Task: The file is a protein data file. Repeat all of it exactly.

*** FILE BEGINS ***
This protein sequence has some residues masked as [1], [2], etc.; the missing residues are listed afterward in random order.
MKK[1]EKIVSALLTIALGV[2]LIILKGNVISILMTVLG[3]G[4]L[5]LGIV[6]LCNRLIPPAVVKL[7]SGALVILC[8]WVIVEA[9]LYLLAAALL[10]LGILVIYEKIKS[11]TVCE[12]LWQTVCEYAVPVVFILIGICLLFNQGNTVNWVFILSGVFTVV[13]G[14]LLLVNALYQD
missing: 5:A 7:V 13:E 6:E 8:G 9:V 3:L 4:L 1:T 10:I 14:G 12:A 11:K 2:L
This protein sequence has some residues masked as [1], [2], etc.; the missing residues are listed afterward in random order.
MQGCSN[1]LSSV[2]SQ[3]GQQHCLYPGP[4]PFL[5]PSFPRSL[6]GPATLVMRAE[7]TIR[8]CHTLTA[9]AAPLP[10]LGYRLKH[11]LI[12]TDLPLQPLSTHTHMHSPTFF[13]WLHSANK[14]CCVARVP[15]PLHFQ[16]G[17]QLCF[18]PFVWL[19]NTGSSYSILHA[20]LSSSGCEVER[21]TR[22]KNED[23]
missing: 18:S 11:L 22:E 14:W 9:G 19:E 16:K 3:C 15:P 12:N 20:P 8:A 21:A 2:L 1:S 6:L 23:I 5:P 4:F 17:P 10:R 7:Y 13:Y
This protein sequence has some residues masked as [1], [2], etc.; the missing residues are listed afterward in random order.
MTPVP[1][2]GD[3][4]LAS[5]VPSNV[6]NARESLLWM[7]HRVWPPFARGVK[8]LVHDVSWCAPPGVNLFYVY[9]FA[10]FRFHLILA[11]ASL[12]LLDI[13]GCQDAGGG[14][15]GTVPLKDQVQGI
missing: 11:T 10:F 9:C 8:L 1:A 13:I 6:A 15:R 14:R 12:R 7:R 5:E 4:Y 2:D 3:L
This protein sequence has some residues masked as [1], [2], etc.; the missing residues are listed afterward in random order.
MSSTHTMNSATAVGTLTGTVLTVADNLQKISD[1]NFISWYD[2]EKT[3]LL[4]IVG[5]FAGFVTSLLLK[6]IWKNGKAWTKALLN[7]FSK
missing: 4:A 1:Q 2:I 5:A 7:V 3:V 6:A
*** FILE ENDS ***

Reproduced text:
This protein sequence has some residues masked as [1], [2], etc.; the missing residues are listed afterward in random order.
MKK[1]EKIVSALLTIALGV[2]LIILKGNVISILMTVLG[3]G[4]L[5]LGIV[6]LCNRLIPPAVVKL[7]SGALVILC[8]WVIVEA[9]LYLLAAALL[10]LGILVIYEKIKS[11]TVCE[12]LWQTVCEYAVPVVFILIGICLLFNQGNTVNWVFILSGVFTVV[13]G[14]LLLVNALYQD
missing: 5:A 7:V 13:E 6:E 8:G 9:V 3:L 4:L 1:T 10:I 14:G 12:A 11:K 2:L
This protein sequence has some residues masked as [1], [2], etc.; the missing residues are listed afterward in random order.
MQGCSN[1]LSSV[2]SQ[3]GQQHCLYPGP[4]PFL[5]PSFPRSL[6]GPATLVMRAE[7]TIR[8]CHTLTA[9]AAPLP[10]LGYRLKH[11]LI[12]TDLPLQPLSTHTHMHSPTFF[13]WLHSANK[14]CCVARVP[15]PLHFQ[16]G[17]QLCF[18]PFVWL[19]NTGSSYSILHA[20]LSSSGCEVER[21]TR[22]KNED[23]
missing: 18:S 11:L 22:E 14:W 9:G 19:E 16:K 3:C 15:P 12:N 20:P 8:A 21:A 2:L 1:S 6:L 23:I 5:P 4:F 17:P 10:R 7:Y 13:Y
This protein sequence has some residues masked as [1], [2], etc.; the missing residues are listed afterward in random order.
MTPVP[1][2]GD[3][4]LAS[5]VPSNV[6]NARESLLWM[7]HRVWPPFARGVK[8]LVHDVSWCAPPGVNLFYVY[9]FA[10]FRFHLILA[11]ASL[12]LLDI[13]GCQDAGGG[14][15]GTVPLKDQVQGI
missing: 11:T 10:F 9:C 8:L 1:A 13:I 6:A 15:R 14:R 12:R 7:R 5:E 4:Y 2:D 3:L
This protein sequence has some residues masked as [1], [2], etc.; the missing residues are listed afterward in random order.
MSSTHTMNSATAVGTLTGTVLTVADNLQKISD[1]NFISWYD[2]EKT[3]LL[4]IVG[5]FAGFVTSLLLK[6]IWKNGKAWTKALLN[7]FSK
missing: 4:A 1:Q 2:I 5:A 7:V 3:V 6:A